By Cole Parkinson Vauxhall Advance email@example.com
While MP Martin Shields can be seen wearing his “I heart Canadian Oil and Gas” button regularly, he won’t be allowed to wear it in the House of Commons anymore. During House discussions May 25, Shields rose to speak about the Budget Implementation Act, but Alexandre Boulerice, NDP MP for Rosemont—La Petite-Patrie, QC, pointed out pins or buttons with messages were not allowed except for special days.
“I listened carefully to my colleague’s speech. At one point, I noticed, contrary to the standing order that allows members to wear flowers or small pins to recognize special days in our country, my colleague was wearing a button with a slogan on it. I would like to know whether the Standing Orders of the House of Commons have changed — because I too, have some buttons I could wear from time to time,” said Boulerice.
“I thank the member for his point of order. The member for Bow River is well aware, and it has been raised on a number of occasions, buttons are not to be worn in the House of Commons. I would ask him to remove the button, so we can proceed to questions and comments,” replied Carol Hughes, the assistant deputy speaker. “There was a point of order raised regarding the member’s button he is wearing, which has a message on it. I am respectfully asking that member to remove the button, because, as he is well aware, that is against the protocols in the House. I would ask the member to remove his button, and we will go to questions and comments.”
Shields asked if that would apply to any other thing a member may wear in the House.
“As the member knows, there are exceptions for things that mark specific days in the House or specific events, such as the MS Society of Canada sending us flowers and everyone wearing those, but the member’s button does have a particular message to it that sends a very clear message not everyone is supportive of,” responded Hughes. “Therefore, I would ask the member, as he is very well aware this is a matter raised in the past, to remove the button, so we can go to questions and comments.”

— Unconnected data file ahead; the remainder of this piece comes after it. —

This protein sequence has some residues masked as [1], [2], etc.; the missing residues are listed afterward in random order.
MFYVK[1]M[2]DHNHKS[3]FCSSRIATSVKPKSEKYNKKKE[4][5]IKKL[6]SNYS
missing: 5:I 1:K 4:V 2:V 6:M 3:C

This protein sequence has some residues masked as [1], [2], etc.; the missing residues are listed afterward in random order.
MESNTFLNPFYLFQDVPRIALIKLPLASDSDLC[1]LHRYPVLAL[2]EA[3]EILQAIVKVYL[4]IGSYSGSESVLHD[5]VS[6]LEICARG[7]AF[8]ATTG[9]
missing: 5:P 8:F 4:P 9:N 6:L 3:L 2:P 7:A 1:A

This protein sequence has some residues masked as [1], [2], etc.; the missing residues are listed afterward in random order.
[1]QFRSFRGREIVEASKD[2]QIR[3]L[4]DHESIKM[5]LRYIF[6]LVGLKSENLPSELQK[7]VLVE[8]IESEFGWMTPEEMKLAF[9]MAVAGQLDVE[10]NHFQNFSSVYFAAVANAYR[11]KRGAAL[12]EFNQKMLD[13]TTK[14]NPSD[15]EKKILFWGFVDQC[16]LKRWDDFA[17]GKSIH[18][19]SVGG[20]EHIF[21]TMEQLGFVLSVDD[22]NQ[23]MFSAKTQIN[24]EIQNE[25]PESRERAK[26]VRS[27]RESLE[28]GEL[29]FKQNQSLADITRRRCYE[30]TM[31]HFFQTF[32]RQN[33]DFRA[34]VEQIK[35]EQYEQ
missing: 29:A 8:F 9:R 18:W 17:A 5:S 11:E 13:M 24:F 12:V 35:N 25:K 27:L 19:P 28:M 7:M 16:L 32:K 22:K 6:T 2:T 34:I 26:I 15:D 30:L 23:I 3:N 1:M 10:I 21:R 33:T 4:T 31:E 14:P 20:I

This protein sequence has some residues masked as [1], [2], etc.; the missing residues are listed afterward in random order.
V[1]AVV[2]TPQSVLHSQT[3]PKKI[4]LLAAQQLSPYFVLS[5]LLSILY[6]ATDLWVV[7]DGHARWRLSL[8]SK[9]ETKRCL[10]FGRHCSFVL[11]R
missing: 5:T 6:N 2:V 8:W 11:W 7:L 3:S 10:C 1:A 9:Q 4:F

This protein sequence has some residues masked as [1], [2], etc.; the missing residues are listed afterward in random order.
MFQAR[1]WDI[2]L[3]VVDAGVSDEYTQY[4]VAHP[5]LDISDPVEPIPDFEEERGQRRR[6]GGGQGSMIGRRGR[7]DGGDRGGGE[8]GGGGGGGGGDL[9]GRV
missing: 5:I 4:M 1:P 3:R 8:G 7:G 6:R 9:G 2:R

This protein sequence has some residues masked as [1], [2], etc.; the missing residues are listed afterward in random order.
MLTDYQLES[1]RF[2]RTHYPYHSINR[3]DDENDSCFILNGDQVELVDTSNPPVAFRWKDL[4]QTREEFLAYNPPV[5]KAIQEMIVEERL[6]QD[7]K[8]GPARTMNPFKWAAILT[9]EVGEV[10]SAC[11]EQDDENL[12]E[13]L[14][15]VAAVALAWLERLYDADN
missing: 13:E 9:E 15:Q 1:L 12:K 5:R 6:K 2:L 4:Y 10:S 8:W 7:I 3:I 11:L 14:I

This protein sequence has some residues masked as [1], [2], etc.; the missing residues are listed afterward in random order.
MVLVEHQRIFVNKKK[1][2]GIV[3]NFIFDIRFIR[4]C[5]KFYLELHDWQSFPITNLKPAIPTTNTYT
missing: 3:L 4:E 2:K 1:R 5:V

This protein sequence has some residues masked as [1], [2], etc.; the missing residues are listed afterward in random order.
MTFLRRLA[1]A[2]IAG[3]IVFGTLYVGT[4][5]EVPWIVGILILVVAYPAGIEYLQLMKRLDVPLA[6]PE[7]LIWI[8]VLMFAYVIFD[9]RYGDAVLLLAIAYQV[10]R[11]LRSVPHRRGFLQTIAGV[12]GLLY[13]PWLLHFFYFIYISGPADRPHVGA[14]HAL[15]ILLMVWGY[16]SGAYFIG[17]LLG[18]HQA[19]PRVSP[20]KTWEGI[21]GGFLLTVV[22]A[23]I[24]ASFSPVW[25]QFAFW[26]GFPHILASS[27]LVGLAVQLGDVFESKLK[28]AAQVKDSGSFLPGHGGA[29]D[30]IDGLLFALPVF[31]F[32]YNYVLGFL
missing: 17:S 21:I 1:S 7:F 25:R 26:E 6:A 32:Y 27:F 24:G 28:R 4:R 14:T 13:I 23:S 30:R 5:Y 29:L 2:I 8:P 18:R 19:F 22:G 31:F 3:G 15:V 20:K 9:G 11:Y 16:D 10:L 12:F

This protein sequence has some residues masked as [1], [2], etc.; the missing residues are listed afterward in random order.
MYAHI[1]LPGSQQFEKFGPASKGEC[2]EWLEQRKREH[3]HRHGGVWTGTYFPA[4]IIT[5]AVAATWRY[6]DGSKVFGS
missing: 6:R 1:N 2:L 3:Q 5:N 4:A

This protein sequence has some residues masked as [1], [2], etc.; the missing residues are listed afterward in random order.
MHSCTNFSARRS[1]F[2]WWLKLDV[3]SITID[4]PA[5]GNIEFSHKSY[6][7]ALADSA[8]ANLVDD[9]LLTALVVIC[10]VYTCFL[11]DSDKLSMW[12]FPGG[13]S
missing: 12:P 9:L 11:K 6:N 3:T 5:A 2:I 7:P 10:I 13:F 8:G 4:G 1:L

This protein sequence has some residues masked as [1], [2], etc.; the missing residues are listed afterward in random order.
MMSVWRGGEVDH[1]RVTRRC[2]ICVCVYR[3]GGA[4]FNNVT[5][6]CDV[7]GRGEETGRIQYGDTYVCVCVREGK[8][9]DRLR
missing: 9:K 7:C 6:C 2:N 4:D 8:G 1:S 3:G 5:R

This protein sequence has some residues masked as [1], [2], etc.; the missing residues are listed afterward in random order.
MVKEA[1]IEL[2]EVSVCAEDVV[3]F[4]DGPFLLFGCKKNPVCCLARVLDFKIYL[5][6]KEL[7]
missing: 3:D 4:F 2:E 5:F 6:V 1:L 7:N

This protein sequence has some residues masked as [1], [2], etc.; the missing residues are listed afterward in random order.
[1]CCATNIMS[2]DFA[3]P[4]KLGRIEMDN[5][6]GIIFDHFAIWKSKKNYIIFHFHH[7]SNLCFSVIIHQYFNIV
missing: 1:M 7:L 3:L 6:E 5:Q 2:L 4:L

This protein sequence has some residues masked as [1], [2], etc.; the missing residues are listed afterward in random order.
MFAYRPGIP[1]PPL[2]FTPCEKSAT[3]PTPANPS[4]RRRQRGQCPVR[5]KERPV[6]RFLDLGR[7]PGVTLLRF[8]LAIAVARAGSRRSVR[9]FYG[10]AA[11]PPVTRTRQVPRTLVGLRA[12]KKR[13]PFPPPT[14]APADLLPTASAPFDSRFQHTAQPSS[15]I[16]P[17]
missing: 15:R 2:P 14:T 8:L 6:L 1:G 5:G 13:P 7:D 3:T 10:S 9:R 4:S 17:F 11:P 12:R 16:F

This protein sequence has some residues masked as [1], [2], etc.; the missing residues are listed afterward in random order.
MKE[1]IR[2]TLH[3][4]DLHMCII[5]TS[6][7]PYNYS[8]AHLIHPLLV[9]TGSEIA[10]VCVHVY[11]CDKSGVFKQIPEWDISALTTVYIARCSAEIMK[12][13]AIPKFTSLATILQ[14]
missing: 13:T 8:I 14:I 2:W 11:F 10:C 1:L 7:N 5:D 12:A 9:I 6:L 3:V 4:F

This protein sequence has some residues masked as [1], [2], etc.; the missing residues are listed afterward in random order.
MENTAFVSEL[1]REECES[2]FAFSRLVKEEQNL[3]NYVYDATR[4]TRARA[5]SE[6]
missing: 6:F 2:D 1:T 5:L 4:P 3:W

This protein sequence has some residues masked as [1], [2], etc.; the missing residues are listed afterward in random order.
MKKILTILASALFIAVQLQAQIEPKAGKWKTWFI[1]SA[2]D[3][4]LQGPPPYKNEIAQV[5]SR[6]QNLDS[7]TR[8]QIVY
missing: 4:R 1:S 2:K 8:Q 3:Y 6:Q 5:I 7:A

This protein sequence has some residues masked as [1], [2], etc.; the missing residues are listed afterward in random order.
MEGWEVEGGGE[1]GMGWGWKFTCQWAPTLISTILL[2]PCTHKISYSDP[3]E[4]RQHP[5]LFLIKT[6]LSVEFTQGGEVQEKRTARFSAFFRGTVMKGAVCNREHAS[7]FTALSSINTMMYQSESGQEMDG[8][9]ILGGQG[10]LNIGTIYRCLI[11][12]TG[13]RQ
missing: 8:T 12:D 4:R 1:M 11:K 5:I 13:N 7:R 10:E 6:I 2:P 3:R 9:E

Another member expressed concern for continuing to allow Shields to wear his button.
“At this point, the member is using this opportunity, where we are addressing a procedural matter, to further advocate for the political position represented on that button he is wearing,” stated Mark Gerretsen, Liberal MP for Kingston and the Islands, ON. “Either he is going to have to adhere to the rules set in this House and being enforced or he is going to have to leave the chamber. I would encourage you not to allow him to continue to advocate on behalf of the position he is trying to advocate for with that button.”
“I do want to remind other members not to weigh in into the conversation, unless they wish to rise to do so. This is a matter that has been raised several times with other members as well, and with the member himself, so I would just ask the member to please remove the button, so we can continue on,” responded Hughes.
Shields, who was also wearing another decorative pin below the one in question, asked if both had to be removed.
“No, just the one that has the very clear message regarding the positioning of the party,” replied Hughes. “I thank the member.”
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